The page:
Agreement between Republicans and Democrats is rare these days. However, one issue they seem to see eye to eye on is telehealth.

The pandemic prompted the Department of Health and Human Services (HHS) to make several changes during the pandemic to increase access to virtual care for those covered by Medicare, and many want to make those changes permanent. More than 50 senators -- about half Republican and half Democrat -- have introduced the Connect For Health Act to do just that. 

That's good news for telehealth providers Teladoc Health (TDOC 0.76%) and American Well (AMWL 3.31%) -- also known as Amwell. The pair has seen spiking demand over the last 18 months, but that hasn't necessarily translated to gains in the stock price. Congress' move to entrench telehealth as a viable alternative could help change that.

A patient lying on a sofa conducting a virtual visit with a doctor on a tablet.

Image source: Getty Images.

The bill would remove the geographic restrictions that forced many people -- especially in rural areas -- to go to a healthcare setting to participate in a telehealth call. If the legislation passes, Teladoc and Amwell should see much of the excess demand from the pandemic remain. That new baseline could alleviate some of Wall Street's concern about volume as things get back to normal in the U.S.

1. Teladoc Health

The best-known virtual care provider was in the right place at the right time in 2020. The company grew revenue 145% compared to 2019.

Some of that was thanks to the acquisition of Livongo Health, a chronic-condition management company that had its own virtual-care expertise. It followed last year's growth with 151% revenue growth in the first quarter of 2021. Despite that, the stock sits nearly 50% from its high.

Last year's policies that increased access to virtual care had a profound impact. CEO Jason Gorevic pointed to about half a million new Medicare Advantage members that the company picked up in the first quarter of 2020, thanks to the changes.

But don't take the company's word for it. A July 2020 report from HHS highlighted the jump in Medicare services accessed via telehealth. The percent of fee-for-service claims as a percentage of all claims rose from 0.1% in February 2020 to 44% in April.

Another area of opportunity is behavioral health. When Teladoc acquired Livongo in August 2020, it got the company's digital-first behavioral health offering.

Although it didn't contribute a meaningful portion of Livongo's revenue, the pandemic has placed more importance on the service. Here's one data point: Insurer Cigna said that virtual care made up about 1% of behavioral-health sessions prior to 2020. That number has grown to about 25% as of May. In fact, more than 60% of behavioral-health patients report having at least one virtual session.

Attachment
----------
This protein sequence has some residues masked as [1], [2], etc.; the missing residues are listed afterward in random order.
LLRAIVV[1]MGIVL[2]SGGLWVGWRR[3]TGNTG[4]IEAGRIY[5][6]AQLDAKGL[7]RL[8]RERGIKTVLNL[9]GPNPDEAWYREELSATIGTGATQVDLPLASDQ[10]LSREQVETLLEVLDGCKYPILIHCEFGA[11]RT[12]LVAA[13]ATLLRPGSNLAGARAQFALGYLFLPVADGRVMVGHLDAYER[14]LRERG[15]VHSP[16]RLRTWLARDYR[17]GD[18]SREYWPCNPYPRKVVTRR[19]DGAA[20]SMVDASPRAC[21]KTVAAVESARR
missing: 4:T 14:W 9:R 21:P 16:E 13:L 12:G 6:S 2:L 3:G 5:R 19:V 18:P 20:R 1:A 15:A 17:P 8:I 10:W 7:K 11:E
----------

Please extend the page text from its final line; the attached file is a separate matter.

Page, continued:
If Congress agrees that virtual care is a priority and is able to solidify increased access to Medicare patients, insurers will follow suit. For Teladoc, that could mean that the elevated run rate due to the pandemic should be the new normal. Removing that uncertainty should be good for patients and shareholders.

2. Amwell

A month after Teladoc announced its acquisition of Livongo, Amwell went public, backed by $100 million from Alphabet's Google Cloud business. It ended its abbreviated first year as a public company with 65% revenue growth and 950% more providers on its network, compared to the year before.

However, in the company's first-quarter 2021, revenue was only up 7% year over year and its stock is now more than 40% below where it closed its first day of trading. Despite the struggles, the move by Congress offers a silver lining.

If the expansion of telehealth for Medicare is made permanent, it moves the industry further toward the future that the company is betting on. Amwell is developing a platform called Converge, which is designed to incorporate all of a client's subscription services and serve as a platform for third parties to develop apps. These apps offer a potential new revenue stream for the company. Their success will be much more likely if access to telehealth covers more patients and more steps in their journey through each healthcare episode.

Like Teladoc, Amwell is rolling out its own virtual primary-care offering. The company is also seeing a large uptick in virtual visits for behavioral health, as well as a higher mix of specialty visits. Management hasn't broken out the impact of the expanded coverage for Medicare, but it repeatedly mentions the program as both a risk and growth opportunity in its annual report.

A bill like Connect for Health would signal to the industry at large that the trend toward telemedicine is accelerating. It would also validate the company's heavy investments in a virtual-care platform, which would be cheered by shareholders and likely rewarded by Wall Street.